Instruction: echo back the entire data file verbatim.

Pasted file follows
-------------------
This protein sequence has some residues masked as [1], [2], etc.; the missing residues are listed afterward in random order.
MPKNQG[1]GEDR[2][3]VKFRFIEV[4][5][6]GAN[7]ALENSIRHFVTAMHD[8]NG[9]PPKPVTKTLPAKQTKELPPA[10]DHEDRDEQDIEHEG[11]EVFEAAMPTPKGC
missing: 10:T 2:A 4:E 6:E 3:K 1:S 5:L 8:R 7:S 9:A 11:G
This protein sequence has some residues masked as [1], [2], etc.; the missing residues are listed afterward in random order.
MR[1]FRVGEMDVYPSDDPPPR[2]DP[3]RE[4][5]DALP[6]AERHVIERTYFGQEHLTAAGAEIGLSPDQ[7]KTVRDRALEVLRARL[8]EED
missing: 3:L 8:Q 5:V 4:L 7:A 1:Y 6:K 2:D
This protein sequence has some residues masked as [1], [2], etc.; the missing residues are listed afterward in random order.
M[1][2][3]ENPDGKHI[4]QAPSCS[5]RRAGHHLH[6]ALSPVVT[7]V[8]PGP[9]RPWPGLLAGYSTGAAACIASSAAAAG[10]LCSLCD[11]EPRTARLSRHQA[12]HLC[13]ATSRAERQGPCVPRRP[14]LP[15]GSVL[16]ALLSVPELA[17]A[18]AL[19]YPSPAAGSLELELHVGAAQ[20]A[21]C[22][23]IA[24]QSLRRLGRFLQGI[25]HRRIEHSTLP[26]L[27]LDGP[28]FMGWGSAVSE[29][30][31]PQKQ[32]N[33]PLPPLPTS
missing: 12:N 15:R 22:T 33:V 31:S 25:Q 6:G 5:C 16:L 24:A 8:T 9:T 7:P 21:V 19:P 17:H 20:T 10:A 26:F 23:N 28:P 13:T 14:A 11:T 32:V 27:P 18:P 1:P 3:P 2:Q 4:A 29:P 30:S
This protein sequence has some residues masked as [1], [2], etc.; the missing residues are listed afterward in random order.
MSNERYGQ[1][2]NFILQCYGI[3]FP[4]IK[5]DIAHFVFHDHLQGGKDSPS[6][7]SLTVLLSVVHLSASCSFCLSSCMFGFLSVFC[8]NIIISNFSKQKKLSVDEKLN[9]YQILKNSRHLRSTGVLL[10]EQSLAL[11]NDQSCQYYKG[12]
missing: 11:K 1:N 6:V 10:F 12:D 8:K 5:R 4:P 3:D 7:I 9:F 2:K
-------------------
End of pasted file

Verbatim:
This protein sequence has some residues masked as [1], [2], etc.; the missing residues are listed afterward in random order.
MPKNQG[1]GEDR[2][3]VKFRFIEV[4][5][6]GAN[7]ALENSIRHFVTAMHD[8]NG[9]PPKPVTKTLPAKQTKELPPA[10]DHEDRDEQDIEHEG[11]EVFEAAMPTPKGC
missing: 10:T 2:A 4:E 6:E 3:K 1:S 5:L 8:R 7:S 9:A 11:G
This protein sequence has some residues masked as [1], [2], etc.; the missing residues are listed afterward in random order.
MR[1]FRVGEMDVYPSDDPPPR[2]DP[3]RE[4][5]DALP[6]AERHVIERTYFGQEHLTAAGAEIGLSPDQ[7]KTVRDRALEVLRARL[8]EED
missing: 3:L 8:Q 5:V 4:L 7:A 1:Y 6:K 2:D
This protein sequence has some residues masked as [1], [2], etc.; the missing residues are listed afterward in random order.
M[1][2][3]ENPDGKHI[4]QAPSCS[5]RRAGHHLH[6]ALSPVVT[7]V[8]PGP[9]RPWPGLLAGYSTGAAACIASSAAAAG[10]LCSLCD[11]EPRTARLSRHQA[12]HLC[13]ATSRAERQGPCVPRRP[14]LP[15]GSVL[16]ALLSVPELA[17]A[18]AL[19]YPSPAAGSLELELHVGAAQ[20]A[21]C[22][23]IA[24]QSLRRLGRFLQGI[25]HRRIEHSTLP[26]L[27]LDGP[28]FMGWGSAVSE[29][30][31]PQKQ[32]N[33]PLPPLPTS
missing: 12:N 15:R 22:T 33:V 31:S 25:Q 6:G 5:C 16:L 24:A 8:T 9:T 7:P 21:V 19:P 17:H 20:T 10:A 26:F 23:N 28:P 13:T 14:A 11:T 32:V 27:P 18:P 1:P 3:P 2:Q 4:A 29:P 30:S
This protein sequence has some residues masked as [1], [2], etc.; the missing residues are listed afterward in random order.
MSNERYGQ[1][2]NFILQCYGI[3]FP[4]IK[5]DIAHFVFHDHLQGGKDSPS[6][7]SLTVLLSVVHLSASCSFCLSSCMFGFLSVFC[8]NIIISNFSKQKKLSVDEKLN[9]YQILKNSRHLRSTGVLL[10]EQSLAL[11]NDQSCQYYKG[12]
missing: 11:K 1:N 6:V 10:F 12:D 8:K 5:R 4:P 3:D 7:I 9:F 2:K